You've pressed the X button countless times to detonate virtual bombs, but the Taliban is using thrown-out video game technology, like a PlayStation controller, to ignite real incendiaries 7,000 miles away in Afghanistan.
Veteran war correspondent for Fox News Channel Steve Harrigan discovered that militants got their hands on a familiar game controller-turned-detonator while he was embedded with U.S. and Afghan troops last year in Jaji, Afghanistan. There, troops raided a suspected bomb-making house thanks to an Afghan informant who was paid $2,000.
?A farmer's house, in a locked shed: jackpot,? he exclaims before almost poetically listing what troops found inside. ?Rockets, grenades, artillery and tank shells, plastic explosives, timers and wiring devices. It is an enemy they can build weapons even out of garbage."
The garbage Harrigan refers to includes a clear-blue original PlayStation controller, one that's so old it pre-dates the dual analog sticks.
?Something as simple [that] a solider may've thrown out, because their Sony PlayStation was broken, can be used as an initiator device,? explains an unidentified U.S. Army Ranger who was holding the controller and involved in the operation.
Jaji Maydan, the village where the control pad was found, is in the remote, Taliban-filled reaches of eastern Afghanistan along the Pakistan border. Being so isolated, the troops had to forgo taking their new MRAP and ASV armored vehicles and travel on foot.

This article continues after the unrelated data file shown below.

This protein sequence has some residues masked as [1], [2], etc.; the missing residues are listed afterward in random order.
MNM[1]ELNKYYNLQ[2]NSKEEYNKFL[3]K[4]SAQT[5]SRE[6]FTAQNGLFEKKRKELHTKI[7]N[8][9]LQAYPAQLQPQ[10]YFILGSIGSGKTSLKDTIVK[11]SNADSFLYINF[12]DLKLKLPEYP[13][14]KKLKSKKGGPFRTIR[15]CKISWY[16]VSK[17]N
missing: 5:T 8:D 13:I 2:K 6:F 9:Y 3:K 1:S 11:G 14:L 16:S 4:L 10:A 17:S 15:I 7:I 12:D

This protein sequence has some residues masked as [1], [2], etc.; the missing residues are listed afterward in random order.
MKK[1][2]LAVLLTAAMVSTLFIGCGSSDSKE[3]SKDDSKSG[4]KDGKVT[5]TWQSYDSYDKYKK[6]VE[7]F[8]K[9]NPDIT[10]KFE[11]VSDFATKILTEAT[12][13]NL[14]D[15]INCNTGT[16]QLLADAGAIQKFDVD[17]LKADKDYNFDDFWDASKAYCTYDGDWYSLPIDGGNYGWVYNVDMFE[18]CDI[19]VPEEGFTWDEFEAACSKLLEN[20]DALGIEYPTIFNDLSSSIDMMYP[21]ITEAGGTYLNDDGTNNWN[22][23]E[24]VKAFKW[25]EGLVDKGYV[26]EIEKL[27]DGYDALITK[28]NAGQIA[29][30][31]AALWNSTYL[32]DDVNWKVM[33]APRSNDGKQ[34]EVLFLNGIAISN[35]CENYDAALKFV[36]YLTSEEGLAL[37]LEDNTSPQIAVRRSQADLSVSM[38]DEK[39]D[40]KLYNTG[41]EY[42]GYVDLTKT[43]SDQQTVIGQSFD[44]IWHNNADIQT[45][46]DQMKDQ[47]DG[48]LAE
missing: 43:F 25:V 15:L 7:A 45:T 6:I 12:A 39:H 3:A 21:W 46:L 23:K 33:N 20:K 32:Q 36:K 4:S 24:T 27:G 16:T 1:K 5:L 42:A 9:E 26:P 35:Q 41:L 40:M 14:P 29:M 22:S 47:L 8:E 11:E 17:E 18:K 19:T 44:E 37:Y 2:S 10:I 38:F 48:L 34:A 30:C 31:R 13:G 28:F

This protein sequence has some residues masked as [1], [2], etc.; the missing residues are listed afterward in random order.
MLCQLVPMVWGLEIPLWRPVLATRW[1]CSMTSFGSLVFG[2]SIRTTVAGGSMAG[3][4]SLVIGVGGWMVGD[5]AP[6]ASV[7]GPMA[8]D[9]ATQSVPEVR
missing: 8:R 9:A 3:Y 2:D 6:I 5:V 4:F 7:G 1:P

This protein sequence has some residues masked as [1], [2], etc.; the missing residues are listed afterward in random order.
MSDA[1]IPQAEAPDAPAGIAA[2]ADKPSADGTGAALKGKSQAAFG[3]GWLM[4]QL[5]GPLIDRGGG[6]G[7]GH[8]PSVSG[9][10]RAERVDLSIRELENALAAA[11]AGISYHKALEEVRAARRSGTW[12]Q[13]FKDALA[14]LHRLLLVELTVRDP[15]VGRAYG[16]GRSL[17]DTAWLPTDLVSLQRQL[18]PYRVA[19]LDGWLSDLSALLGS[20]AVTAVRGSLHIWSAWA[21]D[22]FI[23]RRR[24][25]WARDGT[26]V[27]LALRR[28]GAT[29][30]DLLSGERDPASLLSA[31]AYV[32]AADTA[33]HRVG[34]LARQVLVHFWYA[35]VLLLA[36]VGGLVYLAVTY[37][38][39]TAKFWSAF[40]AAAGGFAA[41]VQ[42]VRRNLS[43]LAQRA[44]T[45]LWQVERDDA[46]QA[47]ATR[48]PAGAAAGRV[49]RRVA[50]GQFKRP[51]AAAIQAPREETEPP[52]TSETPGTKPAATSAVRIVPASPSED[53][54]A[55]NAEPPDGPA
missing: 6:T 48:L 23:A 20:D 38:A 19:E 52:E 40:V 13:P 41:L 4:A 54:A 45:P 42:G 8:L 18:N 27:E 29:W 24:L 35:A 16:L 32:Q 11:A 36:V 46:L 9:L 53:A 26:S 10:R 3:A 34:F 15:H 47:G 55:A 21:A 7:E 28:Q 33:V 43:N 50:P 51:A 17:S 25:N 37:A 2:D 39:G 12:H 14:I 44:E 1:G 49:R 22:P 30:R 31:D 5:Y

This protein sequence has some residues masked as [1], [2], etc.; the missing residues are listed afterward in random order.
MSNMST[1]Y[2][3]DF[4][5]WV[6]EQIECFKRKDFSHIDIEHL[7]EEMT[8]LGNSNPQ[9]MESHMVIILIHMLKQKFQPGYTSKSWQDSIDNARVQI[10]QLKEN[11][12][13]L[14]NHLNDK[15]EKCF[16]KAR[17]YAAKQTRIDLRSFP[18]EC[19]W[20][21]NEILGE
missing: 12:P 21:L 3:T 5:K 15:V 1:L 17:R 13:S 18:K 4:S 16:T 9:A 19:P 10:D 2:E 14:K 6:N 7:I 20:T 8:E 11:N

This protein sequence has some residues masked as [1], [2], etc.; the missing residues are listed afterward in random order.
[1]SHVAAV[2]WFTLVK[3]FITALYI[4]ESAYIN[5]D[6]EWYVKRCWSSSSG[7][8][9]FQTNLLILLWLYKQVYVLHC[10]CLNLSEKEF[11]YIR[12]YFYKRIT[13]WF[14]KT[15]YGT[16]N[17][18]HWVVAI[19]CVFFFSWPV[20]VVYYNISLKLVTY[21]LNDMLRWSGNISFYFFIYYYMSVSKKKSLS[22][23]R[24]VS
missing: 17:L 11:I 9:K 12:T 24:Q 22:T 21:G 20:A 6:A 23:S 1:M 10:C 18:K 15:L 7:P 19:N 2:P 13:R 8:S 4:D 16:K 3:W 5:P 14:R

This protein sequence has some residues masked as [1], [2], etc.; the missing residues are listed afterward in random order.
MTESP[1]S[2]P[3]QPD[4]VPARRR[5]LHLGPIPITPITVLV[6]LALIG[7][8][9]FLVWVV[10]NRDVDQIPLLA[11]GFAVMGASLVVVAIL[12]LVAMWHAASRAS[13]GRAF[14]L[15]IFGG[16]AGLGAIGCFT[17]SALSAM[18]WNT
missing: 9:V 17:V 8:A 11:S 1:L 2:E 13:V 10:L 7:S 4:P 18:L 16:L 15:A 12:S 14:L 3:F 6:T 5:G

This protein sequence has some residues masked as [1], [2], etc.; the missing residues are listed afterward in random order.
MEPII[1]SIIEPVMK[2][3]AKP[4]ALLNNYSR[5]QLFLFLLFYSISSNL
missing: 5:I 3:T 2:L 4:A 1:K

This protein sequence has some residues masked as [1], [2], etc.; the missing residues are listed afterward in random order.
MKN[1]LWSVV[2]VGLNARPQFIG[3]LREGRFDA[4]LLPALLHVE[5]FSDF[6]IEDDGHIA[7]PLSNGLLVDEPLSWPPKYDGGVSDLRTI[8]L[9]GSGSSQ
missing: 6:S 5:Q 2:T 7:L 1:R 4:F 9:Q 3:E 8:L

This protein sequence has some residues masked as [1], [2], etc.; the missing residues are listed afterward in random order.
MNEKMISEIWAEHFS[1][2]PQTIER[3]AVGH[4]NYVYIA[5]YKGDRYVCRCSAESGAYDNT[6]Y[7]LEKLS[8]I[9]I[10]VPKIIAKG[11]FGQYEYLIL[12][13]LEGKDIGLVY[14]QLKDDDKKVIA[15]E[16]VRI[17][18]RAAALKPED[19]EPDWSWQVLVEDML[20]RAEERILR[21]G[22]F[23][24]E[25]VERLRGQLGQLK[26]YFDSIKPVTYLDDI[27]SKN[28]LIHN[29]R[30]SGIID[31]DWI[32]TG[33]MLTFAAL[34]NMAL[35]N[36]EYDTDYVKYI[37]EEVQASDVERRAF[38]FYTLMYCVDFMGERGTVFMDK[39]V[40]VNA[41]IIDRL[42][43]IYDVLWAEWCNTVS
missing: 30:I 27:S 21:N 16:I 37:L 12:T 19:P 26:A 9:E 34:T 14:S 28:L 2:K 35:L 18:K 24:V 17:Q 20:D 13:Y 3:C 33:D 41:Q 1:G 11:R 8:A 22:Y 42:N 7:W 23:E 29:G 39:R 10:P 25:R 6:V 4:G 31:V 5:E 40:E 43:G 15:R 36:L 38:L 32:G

Harrigan, an award-winning journalist who joined Fox News in 2001 as a Middle East correspondent and, before that, worked out of CNN's Moscow bureau for 10 years, always seems to pop up in the most chaotic corners of the Earth to report breaking news in a fashion that's akin to Ernie Pyle.
?On foot, with 70 pounds of body armor, a 20-pound pack and sometimes a mortar base to boot. Across streams, over mountains, past nervous villagers. Four hours later, they reach the place the Taliban thought was out of range for U.S. troops,? he recites, again, almost poetically retelling what went into traveling to this remote location.
As morbidly creative and desperate as it was to use a PlayStation controller as a detonator, demolition experts rendered the explosives stockpile that it was found with harmless.
?Every time we can take this out of the enemy's hands, it allows one of our Brothers to live,? commented a U.S. Army Ranger.